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Principles of approach (manifesto) updated

December 2, 2010

I direly hate the word “manifesto” (at least in this context) so am struggling with what to title this. Blergh. Anyways, I’ve updated and probably now just need outside eyes. I want to be succinct, serious, but light all at once. I wonder whether I shouldn’t depersonalize it more, take out all “my’s” etc. Unclear.

 

 

Principles of Approach

1. Above all, make beautiful things.

2. Make things that function and do what they’re supposed to do.

3. Make things that work superficially: something you want to touch, approach, poke, click on, would like having on your walls, would like having on your coffee table, would pause on for a second when clicking around with the remote, want to hear more of, want to show your kids/parents/husband. Etc, etc, etc.

4. Make things that work in surprising and unexpected ways.

5. But that don’t need external training to use/operate/decode/understand. Make objects that work on at least some of their levels without needing to be spoken about.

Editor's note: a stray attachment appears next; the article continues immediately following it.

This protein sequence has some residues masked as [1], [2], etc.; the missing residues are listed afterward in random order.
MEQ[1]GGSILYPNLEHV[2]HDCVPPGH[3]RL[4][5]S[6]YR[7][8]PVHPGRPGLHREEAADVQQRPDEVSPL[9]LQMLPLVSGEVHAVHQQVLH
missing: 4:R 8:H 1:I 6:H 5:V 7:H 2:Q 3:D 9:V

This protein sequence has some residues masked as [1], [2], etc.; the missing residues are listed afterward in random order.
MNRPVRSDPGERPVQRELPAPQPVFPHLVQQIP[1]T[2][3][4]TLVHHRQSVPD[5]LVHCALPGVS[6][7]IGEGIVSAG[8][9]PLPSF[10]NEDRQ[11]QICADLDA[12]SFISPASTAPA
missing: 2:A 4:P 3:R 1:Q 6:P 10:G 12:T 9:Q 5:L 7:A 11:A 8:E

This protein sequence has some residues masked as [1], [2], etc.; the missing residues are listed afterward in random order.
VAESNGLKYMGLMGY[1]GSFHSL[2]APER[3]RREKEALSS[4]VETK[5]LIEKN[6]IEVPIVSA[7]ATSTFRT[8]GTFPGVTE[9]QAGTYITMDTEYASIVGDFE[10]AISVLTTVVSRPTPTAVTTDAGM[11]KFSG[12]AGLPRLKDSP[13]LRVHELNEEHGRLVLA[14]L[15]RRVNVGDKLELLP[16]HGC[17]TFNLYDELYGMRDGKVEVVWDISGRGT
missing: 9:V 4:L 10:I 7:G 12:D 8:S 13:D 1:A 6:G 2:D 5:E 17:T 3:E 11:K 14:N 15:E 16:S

6. Make objects that are honest. And work honestly. This can be broadly interpreted, for better or worse. It might mean: don’t use a nostalgic look just for the sake of it; it might mean: don’t make something dirty in Photoshop—make it dirty yourself. It might mean: the surprising, clever aspect of the thing you’ve made is completely inappropriate to the idea and should be scrapped.

7. We are all your parents. Don’t you want your mother to understand what you’re doing? Be nice to the audience. Be as accessible as you can.

8. In a similar vein, talk about your work as if you were talking to your mom. If you’re using big words, you’ve probably already lost.

9. Simplicity is key. If there are more than, say, three moving parts, you’ve already lost. The thing should be beautiful and smart and so, so, so light and simple….

 

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